therelishedroost said...

OH my gosh I love this!!Thanks for sharing my friend!

La Contessa said...

WE HAVE COME ALONG WAY .....BABY!
What was that from...a slogan from a cigarette commercial??
Looks like a FASCINATING READ!
XX

LBDDiaries said...

What a fascinating book! I love what fascinates others because it ends up "being" fascinating - if that makes sense!!

Elizabeth@ Pine Cones and Acorns said...

Wow! This book looks fabulous! I cannot wait to get it.

Teresa Hatfield ~ Splendid Sass said...

Karen-
This is such an interesting and beautiful post. I have always loved self portraits. They do have a story of their own.
Thank you for sharing.
Teresa
xoxo

Pura Vida said...

Hello my friend, every art year my students do a self portait..I should probably upgrade and call them selfies

Cleo from Jersey said...

Absolutely fabulous post, Karena. Thank you for bringing this to our attention. I loved this entire post.

Debra Phillips said...

hi karena

what a fascinating book and introduction. discrimination crept into every fiber of society, unbelievable!
xx
debra

Castles Crowns and Cottages said...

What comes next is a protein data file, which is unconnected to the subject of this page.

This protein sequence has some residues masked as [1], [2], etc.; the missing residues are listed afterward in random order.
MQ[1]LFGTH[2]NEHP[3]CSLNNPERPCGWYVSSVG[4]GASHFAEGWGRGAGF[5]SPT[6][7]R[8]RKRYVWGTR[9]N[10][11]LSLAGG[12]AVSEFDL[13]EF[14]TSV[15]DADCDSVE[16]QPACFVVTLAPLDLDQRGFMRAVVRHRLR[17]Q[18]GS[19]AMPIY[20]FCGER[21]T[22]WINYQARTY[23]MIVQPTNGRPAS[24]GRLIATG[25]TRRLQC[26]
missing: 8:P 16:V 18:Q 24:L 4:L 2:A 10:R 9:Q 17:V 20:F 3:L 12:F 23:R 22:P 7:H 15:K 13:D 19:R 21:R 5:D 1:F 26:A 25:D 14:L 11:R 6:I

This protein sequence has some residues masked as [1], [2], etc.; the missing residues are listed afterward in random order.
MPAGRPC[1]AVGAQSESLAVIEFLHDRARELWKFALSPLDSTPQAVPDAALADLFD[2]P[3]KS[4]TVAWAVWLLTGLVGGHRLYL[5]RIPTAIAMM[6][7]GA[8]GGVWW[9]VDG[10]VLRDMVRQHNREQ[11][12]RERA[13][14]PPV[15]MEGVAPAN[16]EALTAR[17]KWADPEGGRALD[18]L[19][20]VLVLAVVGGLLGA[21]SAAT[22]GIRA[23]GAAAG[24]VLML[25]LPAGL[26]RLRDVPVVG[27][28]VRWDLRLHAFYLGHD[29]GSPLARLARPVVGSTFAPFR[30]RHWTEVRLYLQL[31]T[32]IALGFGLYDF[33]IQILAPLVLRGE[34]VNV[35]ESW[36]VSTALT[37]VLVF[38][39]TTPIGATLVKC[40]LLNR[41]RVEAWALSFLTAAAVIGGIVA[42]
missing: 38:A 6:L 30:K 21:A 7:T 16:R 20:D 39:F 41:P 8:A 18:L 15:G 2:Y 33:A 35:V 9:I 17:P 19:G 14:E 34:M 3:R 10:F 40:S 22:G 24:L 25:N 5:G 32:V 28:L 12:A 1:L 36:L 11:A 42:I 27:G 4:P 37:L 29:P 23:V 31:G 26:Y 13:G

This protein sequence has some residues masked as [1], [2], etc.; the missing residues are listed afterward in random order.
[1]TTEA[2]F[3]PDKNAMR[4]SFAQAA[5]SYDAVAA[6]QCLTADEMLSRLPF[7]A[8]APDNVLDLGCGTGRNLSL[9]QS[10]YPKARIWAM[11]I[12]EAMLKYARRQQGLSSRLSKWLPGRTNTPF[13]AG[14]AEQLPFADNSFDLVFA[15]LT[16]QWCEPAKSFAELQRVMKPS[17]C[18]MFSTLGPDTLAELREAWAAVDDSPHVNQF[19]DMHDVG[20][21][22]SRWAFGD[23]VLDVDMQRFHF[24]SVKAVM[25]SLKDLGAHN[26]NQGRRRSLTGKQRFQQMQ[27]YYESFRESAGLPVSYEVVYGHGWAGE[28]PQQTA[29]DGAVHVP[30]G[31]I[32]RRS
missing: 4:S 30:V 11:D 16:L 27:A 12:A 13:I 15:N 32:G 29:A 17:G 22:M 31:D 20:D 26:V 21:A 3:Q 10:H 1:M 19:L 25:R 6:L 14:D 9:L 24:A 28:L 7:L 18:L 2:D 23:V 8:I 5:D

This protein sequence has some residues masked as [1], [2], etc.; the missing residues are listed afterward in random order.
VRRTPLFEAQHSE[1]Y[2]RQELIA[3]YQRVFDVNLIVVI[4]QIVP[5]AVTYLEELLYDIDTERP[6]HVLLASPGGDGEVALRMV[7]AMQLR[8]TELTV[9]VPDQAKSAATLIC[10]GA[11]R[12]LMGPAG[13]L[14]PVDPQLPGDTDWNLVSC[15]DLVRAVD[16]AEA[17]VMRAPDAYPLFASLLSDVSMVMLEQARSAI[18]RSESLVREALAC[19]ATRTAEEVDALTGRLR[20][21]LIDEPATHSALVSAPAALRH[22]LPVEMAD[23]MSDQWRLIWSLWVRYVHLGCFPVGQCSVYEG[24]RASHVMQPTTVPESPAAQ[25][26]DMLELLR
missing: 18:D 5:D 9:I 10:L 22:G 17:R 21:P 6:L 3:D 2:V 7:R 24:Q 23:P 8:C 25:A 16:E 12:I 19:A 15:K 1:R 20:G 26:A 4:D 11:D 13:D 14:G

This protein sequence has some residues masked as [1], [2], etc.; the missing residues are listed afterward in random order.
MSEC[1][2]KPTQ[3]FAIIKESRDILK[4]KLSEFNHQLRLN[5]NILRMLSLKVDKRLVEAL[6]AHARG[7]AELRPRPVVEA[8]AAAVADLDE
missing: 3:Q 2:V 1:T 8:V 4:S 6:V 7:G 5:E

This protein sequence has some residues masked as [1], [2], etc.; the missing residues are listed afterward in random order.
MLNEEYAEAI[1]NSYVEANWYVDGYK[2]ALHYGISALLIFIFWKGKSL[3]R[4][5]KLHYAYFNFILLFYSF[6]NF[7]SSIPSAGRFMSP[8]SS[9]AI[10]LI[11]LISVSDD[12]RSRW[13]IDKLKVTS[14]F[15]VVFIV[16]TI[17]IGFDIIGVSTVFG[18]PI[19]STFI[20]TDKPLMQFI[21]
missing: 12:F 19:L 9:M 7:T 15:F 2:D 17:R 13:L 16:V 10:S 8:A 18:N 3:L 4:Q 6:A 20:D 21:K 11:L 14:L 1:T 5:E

Dearest Karena, hello!!! A self portrait....hmmmm....I have never even considered this, but what an important achievement for so many woman who have the courage to portray themselves as such! Lovely...and thank you my dear for your kind comments on my blog post.

Teresa Gardner said...

This also sounds like a great book and i agree with an above comment-what a great show this would make at a gallery or museum.

Laura Ingalls Gunn said...

I just finished a class on portraiture which I loved! I think I will need to add this book to my rgeadin pile.

Ivy Lane said...

Thank you for sharing this! I agree, it would make for a wonderful exhibit at an art museum! I would definitely go!

xo,
Ivy

Splendid Market said...

Oh, Karena, this is lovely, I can't wait to get this and scour every page!! You dig up the most amazing information.

michele said...

love this. and self portrait with monkey. ahhhhhh. isn't it extraordinary to think of that time when mirrors were not hanging upon the walls, and it was only at their rise that we begin to see such art emerge...peace to you, friend.

Catherine Robinson said...

This book looks fascinating...my favourite portrait is the self portrait with the monkey...you always find something wonderful Karena, thank you xx